In yesterday’s Guardian I found an article about porridge. I took a look at it because my Phil likes the occasional bowl of porridge for breakfast. It appears that as well as being very good for you – slow release of energy and keeps your bad cholesterol at bay – porridge has become popular among the rich and famous, among whom are Nicole Kidman and David Cameron. Mind you, I’m pretty sure my Phil won’t appreciate having much in common with Mr Cameron.
There are even porridge making competitions such as the Golden Spurtle World Porridge Making Championship, which takes place every October in Carrbridge, Inverness-shire. What a wonderful notion! Its name comes from "spurtle", a traditional Scottish stirring stick shaped like half an elongated cricket bail. Now, me, I just use a wooden spoon and my porridge tastes fine.
The main content of the Guardian article was how to make the perfect porridge. This includes such things as toasting the oats to give it a "nutty flavour", leaving the oats to soak overnight, steaming the porridge, cooking it in a bain-marie and all sorts of other complicated stuff about the fineness or otherwise of the oats used. The executive chef at the Balmoral, according to the Guardian, claims that "one of the most important things is once the porridge is cooked, to turn off the hob, put a lid on it, and just let it sit there for 10-15 minutes".
Now, this all seems unnecessarily complicated for a breakfast activity, even for a retired ladylike myself with plenty of time to spend seeking perfection. Quaker Oats, who must know a bit about porridge as they have been producing porridge oats for ages and ages, produce a perfectly nice quick-cook porridge which takes about three minutes to produce. Why make life difficult?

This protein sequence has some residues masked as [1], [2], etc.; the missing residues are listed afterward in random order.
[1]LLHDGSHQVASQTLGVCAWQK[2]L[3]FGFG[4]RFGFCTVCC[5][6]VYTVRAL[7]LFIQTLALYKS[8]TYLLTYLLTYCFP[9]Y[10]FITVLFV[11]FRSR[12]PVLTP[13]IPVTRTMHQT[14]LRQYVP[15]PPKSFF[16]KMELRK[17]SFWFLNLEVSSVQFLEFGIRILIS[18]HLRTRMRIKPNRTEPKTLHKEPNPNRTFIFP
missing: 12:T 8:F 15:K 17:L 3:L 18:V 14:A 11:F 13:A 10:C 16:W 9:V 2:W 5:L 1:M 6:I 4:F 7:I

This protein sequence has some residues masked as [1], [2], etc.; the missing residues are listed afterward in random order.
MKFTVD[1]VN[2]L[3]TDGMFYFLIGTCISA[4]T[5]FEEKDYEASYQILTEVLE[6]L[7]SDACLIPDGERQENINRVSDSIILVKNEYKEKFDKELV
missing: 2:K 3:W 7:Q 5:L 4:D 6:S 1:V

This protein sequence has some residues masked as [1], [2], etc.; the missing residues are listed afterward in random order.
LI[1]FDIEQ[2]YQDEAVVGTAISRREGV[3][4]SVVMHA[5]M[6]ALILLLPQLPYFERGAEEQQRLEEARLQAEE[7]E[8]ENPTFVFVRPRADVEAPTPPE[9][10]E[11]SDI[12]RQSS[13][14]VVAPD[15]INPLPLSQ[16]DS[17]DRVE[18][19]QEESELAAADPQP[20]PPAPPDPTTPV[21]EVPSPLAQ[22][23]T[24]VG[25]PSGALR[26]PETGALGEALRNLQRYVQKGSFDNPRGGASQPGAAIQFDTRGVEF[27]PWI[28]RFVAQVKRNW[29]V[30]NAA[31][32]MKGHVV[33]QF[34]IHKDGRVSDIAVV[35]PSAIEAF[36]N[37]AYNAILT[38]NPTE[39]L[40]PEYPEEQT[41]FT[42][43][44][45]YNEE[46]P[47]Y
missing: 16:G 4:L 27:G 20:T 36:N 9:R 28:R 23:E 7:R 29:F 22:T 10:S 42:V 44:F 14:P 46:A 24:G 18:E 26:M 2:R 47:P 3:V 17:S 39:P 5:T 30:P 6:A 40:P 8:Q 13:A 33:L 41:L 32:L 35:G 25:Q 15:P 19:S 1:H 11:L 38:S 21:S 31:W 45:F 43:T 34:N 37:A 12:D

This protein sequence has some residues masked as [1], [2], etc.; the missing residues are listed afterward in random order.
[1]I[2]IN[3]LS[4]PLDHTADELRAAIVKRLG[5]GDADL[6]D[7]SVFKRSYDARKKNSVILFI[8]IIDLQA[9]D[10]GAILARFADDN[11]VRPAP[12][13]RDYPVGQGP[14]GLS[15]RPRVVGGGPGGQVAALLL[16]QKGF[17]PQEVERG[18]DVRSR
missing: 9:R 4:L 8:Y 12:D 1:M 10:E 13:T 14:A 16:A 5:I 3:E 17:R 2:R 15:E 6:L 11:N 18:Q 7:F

One thing I did like in the article was the mention of a superstition concerning which way you stir your porridge. It must be clockwise as ''stirring anti-clockwise invokes the Devil." Goodness me! Life can be hard enough at times without stirring the Devil into your breakfast.
Away from the breakfast table, the difficulty of some people’s lives continues. There’s that very earnest-looking Mr Murdoch trying to convince us all that he had no idea than phone hacking was endemic at the News of the World. The £750,000 paid out to keep a certain person quiet? He knew nothing about that. Well, all I can say is that if he could approve a payment of that amount of money without batting an eyelid and asking what it was for, he really must have more money than sense. Maybe he treats the whole of life as a monopoly game.
We, on the other hand, have just been having a cultural time. On Wednesday, having spent the afternoon watching George Clooney get himself nominated as the Democratic candidate for the presidency of the USA in the film “The Ides of March” – well worth seeing, by the way – we followed it up with an evening of classical music.
We met some friends and went to the Bridgewater Hall in central Manchester, the rather fine modern building looking strangely eerie in the evening gloom. There we heard the Halle Orchestra play some Vaughan Williams, a bit of Dvorak and some rousing Elgar to finish off with, the latter conducted very enthusiastically by Sir Mark Elder.
At various points of the evening, however, my attention was distracted by the shoes of one of the lady violinists. She wore a pair of extremely shiny black patent shoes with a platform at least one inch thick and needle sharp stiletto heels that must have been six inches high. How she walked onto the stage, I cannot imagine. It’s a very good job she didn’t have to play standing up; she would have been in serious danger of wobbling off to one side and breaking an ankle.
Don’t get me wrong, I like an elegant pair of shoes as much as anyone and these were certainly very elegant, at least when she was sitting down. I can’t vouch for the elegance of the walking style they must have induced. However, as I said about porridge making, why make life difficult?